UNIVERSITY OF PENNSYLVANIA LAW REVIEW
[Vol. 156: 289
The Case for Collaborative Environmental Law
Eric W. Orts
A recent suggestion put forward by a number of academics hasbeen to consider one or another version of what I will call “collabora-tive environmental law” to address different kinds of environmentalproblems. Different labels have been used to describe this approach,including an emphasis on contracting, negotiating, and bargaining asmethods of “doing” environmental law. I will use the term “collabora-tive environmental law” to refer to a general form of lawmaking that adopts a deliberative and participatory process designed to includenot only government officials (and their designated scientific andeconomic experts), but also the representatives of a range of interestsin civil society who will be affected by legal rules and decisions con-cerning a specific environmental problem, including businesses, citi-zens’ groups, and nongovernmental organizations. The principal aimof such a collaborative process is to arrive at a negotiated deal oragreement about how to treat a particular environmental problem inits specific context. My general claim is that this approach can work well for a large number of modern environmental problems. I do not claim that collaborative environmental law should replace traditionalenvironmental law as the best approach to all problem contexts andsituations. But I argue that this approach makes sense for at least some kinds of environmental problems in contrast to more traditionalmethods of lawmaking—namely, common law development, federalor state legislation, international treaties, and formal or informal ad-ministrative regulation. Allow me first to argue against a few epistemological assumptionsthat some policymakers and academics make about the “best” way todo environmental law. These assumptions tend to reinforce tradi-tional approaches. Many academics harbor a false confidence in thesuperiority of modern science and economics to provide concrete,generalized answers to most, if not all, environmental policy ques-tions. I believe instead that in many circumstances, there are no“right answers” to be given by science or economics to many specificenvironmental problems. As a result, a centralized lawmaking ap-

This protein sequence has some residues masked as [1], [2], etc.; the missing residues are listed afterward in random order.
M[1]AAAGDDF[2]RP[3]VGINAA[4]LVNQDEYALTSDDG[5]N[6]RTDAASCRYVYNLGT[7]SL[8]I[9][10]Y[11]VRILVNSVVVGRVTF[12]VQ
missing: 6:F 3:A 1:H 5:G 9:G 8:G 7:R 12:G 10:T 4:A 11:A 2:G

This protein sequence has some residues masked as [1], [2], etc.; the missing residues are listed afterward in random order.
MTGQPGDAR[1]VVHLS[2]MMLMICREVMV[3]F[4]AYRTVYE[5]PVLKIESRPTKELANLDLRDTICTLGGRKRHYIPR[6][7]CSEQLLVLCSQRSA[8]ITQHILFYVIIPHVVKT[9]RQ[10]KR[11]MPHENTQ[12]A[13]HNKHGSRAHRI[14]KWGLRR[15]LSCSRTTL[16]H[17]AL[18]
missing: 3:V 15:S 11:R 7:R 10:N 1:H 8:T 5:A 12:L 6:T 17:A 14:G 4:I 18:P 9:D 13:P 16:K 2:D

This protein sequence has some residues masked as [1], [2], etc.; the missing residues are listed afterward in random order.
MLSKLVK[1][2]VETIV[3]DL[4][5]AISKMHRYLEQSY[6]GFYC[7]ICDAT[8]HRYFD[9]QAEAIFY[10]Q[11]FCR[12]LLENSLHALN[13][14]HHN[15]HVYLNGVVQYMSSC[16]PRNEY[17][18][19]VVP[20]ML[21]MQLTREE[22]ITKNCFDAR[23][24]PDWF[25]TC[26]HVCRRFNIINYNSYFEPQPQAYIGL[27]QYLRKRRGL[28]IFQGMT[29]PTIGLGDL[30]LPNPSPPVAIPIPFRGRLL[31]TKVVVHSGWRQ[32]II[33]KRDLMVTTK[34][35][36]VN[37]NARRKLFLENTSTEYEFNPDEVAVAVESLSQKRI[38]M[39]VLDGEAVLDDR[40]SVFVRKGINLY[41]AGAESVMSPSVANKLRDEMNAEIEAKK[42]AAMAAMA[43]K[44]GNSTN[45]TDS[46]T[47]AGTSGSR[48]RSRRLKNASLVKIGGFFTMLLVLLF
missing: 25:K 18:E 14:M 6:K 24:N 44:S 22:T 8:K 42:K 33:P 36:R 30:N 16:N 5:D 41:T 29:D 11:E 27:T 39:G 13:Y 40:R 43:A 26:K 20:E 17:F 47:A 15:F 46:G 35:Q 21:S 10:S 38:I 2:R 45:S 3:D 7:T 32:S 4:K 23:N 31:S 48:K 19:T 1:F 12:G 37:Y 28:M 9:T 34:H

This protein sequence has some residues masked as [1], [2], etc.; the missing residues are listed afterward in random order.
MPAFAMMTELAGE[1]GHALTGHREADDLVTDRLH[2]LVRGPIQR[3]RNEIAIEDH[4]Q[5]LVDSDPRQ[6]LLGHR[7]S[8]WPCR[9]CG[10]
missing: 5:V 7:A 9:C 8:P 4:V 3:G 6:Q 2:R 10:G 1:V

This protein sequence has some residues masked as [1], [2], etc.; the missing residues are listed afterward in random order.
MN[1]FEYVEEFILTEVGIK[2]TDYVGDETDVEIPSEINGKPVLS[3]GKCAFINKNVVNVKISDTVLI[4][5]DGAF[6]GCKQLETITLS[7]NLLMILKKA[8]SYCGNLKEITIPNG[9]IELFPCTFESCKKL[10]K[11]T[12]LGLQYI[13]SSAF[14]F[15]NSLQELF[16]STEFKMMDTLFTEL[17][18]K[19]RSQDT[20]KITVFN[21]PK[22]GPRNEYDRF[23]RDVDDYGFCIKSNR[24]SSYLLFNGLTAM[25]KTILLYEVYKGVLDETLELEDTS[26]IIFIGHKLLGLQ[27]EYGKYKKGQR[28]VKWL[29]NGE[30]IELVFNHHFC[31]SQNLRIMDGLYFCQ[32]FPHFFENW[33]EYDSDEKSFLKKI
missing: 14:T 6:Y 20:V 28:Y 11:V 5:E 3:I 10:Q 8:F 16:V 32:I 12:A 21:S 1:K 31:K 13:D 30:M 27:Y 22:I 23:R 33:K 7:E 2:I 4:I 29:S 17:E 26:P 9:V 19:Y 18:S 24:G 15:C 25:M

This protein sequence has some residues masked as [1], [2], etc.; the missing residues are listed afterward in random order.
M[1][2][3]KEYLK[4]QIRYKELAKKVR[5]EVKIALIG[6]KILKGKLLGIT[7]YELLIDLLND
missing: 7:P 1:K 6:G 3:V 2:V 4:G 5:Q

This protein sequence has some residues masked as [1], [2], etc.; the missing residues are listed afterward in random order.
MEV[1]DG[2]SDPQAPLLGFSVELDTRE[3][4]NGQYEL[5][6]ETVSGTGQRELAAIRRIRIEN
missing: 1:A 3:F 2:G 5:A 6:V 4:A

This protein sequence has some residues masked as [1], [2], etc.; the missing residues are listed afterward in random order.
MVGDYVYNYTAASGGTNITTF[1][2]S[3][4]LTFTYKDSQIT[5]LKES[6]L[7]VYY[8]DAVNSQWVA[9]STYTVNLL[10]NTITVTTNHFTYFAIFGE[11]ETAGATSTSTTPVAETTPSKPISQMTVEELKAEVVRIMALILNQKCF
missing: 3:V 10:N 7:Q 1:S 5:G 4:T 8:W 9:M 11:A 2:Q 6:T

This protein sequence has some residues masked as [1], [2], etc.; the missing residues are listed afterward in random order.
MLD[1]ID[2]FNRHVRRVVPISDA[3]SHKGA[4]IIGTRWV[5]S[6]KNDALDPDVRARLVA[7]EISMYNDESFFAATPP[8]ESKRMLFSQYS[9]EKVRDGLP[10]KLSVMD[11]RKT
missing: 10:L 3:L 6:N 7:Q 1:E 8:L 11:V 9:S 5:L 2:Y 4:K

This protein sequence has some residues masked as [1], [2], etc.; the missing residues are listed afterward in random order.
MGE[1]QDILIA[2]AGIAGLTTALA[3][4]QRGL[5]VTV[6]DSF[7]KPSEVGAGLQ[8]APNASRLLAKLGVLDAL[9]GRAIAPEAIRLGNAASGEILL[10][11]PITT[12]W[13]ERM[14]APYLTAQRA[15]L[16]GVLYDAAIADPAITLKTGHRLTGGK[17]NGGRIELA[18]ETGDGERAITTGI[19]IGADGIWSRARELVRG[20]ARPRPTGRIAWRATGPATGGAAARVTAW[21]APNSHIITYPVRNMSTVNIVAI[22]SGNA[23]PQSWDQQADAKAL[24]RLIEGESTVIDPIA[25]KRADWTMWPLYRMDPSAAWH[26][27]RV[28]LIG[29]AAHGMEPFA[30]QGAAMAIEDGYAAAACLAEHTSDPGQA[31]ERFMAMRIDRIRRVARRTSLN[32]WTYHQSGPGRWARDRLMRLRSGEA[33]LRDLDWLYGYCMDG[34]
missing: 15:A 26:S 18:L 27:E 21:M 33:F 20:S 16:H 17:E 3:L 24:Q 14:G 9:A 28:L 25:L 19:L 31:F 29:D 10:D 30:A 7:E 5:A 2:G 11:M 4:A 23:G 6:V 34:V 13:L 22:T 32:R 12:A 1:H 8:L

Guardsmark Professor, Legal Studies and Business Ethics Department, The Wharton School, University of Pennsylvania.